CURRENT CONDITIONS Today's Weather Observations From the Granite Weather Station at 7700 ft.:
0600 temperature: 18 deg. F.
Max. temperature in the last 24 hours: 24 deg. F.
Average wind direction during the last 24 hours: E
Average wind speed during the last 24 hours: 4 mph
Maximum wind gust in the last 24 hours: 18 mph
New snowfall in the last 24 hours: NA inches
Total snow depth: NA inches
weather

Area Forecast Discussion
National Weather Service Boise ID
343 AM MST Mon Dec 30 2019

.SHORT TERM...Today through Thursday...A backdoor cold front from
the east will keep snow flurries going across most of the area
through this afternoon along with mostly cloudy skies and patchy
fog. Snow flurries should taper off this afternoon. Upper level
ridging builds into the region on Monday and Tuesday with dry
conditions expected. A more significant system will arrive on
Tuesday night, bringing moderate snow accumulations to the
mountains through Wednesday. Expect 8-12" of snow across the
mountains above 5000ft during a 36 hour period from Tuesday night
through Thursday morning. Snow levels will start at the valley
floors and rise to around 4000-5500ft in Idaho and Baker County,
OR and up to 6500ft in southeast Oregon on Wednesday. Temperatures
in the Snake Basin and Harney/Malheur Counties will reach the mid
40s ahead of the cold front on Wednesday. The cold front will
move through the region on Wednesday evening lowering snow levels
down to 2500-3500ft by Thursday morning. Snow showers will mainly
be focused on the higher terrain during this time, so not
expecting any significant accumulations in the valleys. Snow
showers will generally taper off late Thursday afternoon.
Temperatures will remain above normal through the period, with the
exception of today, where temperatures are near normal under the
low clouds and fog.

.LONG TERM...Thursday night through Monday...Northwest flow aloft
will bring the potential for precipitation through the bulk of the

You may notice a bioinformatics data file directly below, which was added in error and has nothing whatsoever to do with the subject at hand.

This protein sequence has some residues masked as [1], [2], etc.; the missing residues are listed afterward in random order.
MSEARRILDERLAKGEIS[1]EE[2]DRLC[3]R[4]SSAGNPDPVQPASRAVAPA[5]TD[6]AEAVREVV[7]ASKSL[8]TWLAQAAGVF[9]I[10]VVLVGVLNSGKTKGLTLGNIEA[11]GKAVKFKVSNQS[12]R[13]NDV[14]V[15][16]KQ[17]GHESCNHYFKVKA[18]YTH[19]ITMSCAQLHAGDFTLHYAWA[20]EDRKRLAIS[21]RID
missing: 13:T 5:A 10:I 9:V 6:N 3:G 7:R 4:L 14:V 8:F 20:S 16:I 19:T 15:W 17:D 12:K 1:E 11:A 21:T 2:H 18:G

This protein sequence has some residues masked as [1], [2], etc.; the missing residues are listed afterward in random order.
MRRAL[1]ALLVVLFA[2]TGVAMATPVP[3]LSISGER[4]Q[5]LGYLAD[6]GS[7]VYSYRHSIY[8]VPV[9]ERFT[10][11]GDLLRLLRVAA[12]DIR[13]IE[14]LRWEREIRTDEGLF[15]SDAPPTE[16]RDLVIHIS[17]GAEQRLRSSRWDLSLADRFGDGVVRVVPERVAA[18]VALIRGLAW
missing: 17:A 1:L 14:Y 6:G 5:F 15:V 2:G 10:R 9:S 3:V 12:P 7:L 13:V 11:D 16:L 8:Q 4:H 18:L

period, favoring the higher elevations in the north. Snow levels
will be around 4000 feet on Friday, lowering to valley floors by
Sunday. Temperatures will be above normal through the weekend,
cooling to near normal on Monday.

&&

.AVIATION...Mountains obscured. Areas of MVFR and local IFR
conditions in snow flurries and patchy fog, mainly through 18Z.
Surface winds variable less than 10 kts. Winds aloft at 10K ft MSL
northwest 15-30 kt

Two-Day Mountain Weather Forecast Produced in partnership with the NOAA-NWS
McCall Airport at 5021 feet.
  Monday Monday Night Tuesday
Weather: Patchy fog. Otherwise, partly sunny, with a high near 29. Calm wind. Patchy fog. Otherwise, mostly cloudy, with a low around 20. Light and variable wind. A 50 percent chance of snow showers after noon. Cloudy, with a high near 28. Light south southeast wind. New snow accumulation of less than a half inch possible.
Temperatures: 29 deg. F. 20 deg. F. 28 deg. F.
Wind direction: Calm Light Light
Wind speed: Calm Varible SSE
Expected snowfall: 0 in. 0 in. Less than one half in.
Granite Mountain at 7700 feet.
  Monday Monday Night Tuesday
Weather: Patchy fog. Otherwise, partly sunny, with a high near 23. North wind 5 to 8 mph becoming calm in the morning. Patchy fog. Otherwise, mostly cloudy, with a low around 18. Calm wind becoming south southeast around 5 mph. Snow showers likely, mainly after 11am. Cloudy, with a high near 22. South southwest wind 7 to 9 mph. Chance of precipitation is 60%. New snow accumulation of 1 to 2 inches possible.
Temperatures: 23 deg. F. 18 deg. F. 22 deg. F.
Wind direction: N SSE SSW
Wind speed: 5-8 5 7-9
Expected snowfall: 0 in. 0 in. 0 in.
Disclaimer

This avalanche advisory is provided through a partnership between the Payette National Forest and the Payette Avalanche Center. This advisory covers the West Central Mountains between Hard Butte on the north and Council Mountain on the south. This advisory applies only to backcountry areas outside established ski area boundaries. This advisory describes general avalanche conditions and local variations always occur. This advisory expires at midnight on the posted day unless otherwise noted. The information in this advisory is provided by the USDA Forest Service who is solely responsible for its content.